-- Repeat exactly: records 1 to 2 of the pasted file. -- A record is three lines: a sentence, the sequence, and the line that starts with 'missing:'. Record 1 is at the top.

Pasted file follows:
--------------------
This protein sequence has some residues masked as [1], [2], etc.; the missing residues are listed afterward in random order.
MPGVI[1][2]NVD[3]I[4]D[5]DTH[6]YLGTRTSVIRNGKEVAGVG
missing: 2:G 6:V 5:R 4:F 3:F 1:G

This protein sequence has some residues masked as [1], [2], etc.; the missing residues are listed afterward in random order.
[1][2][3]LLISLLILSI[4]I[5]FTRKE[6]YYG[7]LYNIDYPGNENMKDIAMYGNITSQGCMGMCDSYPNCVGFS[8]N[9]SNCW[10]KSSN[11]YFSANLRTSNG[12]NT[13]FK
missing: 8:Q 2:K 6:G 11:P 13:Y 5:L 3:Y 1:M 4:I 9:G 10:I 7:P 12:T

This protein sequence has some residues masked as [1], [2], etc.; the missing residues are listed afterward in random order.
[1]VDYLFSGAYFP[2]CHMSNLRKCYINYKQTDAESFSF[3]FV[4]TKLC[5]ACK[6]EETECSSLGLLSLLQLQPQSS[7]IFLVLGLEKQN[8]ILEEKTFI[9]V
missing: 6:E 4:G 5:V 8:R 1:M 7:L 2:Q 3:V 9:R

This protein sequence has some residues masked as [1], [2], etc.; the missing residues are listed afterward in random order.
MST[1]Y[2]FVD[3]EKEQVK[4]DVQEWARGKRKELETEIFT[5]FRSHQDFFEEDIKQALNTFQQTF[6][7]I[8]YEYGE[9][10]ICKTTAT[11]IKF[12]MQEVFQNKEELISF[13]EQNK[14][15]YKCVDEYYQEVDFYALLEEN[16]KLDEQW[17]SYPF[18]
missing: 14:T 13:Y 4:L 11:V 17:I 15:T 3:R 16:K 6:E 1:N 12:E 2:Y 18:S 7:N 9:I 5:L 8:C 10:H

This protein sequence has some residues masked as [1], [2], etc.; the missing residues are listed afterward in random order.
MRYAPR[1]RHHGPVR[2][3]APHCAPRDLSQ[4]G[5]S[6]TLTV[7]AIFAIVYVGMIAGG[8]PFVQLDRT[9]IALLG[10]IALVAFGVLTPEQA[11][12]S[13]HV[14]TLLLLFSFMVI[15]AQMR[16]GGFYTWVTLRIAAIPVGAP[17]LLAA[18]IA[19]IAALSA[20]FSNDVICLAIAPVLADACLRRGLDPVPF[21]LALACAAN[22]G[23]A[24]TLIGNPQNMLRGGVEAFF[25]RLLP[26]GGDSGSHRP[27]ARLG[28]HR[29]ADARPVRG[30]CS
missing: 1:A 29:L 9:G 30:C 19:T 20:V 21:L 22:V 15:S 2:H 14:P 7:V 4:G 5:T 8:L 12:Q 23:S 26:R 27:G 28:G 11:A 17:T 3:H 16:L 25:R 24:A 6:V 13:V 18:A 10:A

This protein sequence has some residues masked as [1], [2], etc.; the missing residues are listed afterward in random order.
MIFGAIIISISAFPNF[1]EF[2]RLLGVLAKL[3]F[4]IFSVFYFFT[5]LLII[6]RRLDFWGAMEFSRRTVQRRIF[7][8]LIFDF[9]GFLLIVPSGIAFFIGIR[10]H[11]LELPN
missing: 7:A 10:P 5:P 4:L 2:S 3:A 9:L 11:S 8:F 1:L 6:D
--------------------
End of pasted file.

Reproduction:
This protein sequence has some residues masked as [1], [2], etc.; the missing residues are listed afterward in random order.
MPGVI[1][2]NVD[3]I[4]D[5]DTH[6]YLGTRTSVIRNGKEVAGVG
missing: 2:G 6:V 5:R 4:F 3:F 1:G

This protein sequence has some residues masked as [1], [2], etc.; the missing residues are listed afterward in random order.
[1][2][3]LLISLLILSI[4]I[5]FTRKE[6]YYG[7]LYNIDYPGNENMKDIAMYGNITSQGCMGMCDSYPNCVGFS[8]N[9]SNCW[10]KSSN[11]YFSANLRTSNG[12]NT[13]FK
missing: 8:Q 2:K 6:G 11:P 13:Y 5:L 3:Y 1:M 4:I 9:G 10:I 7:P 12:T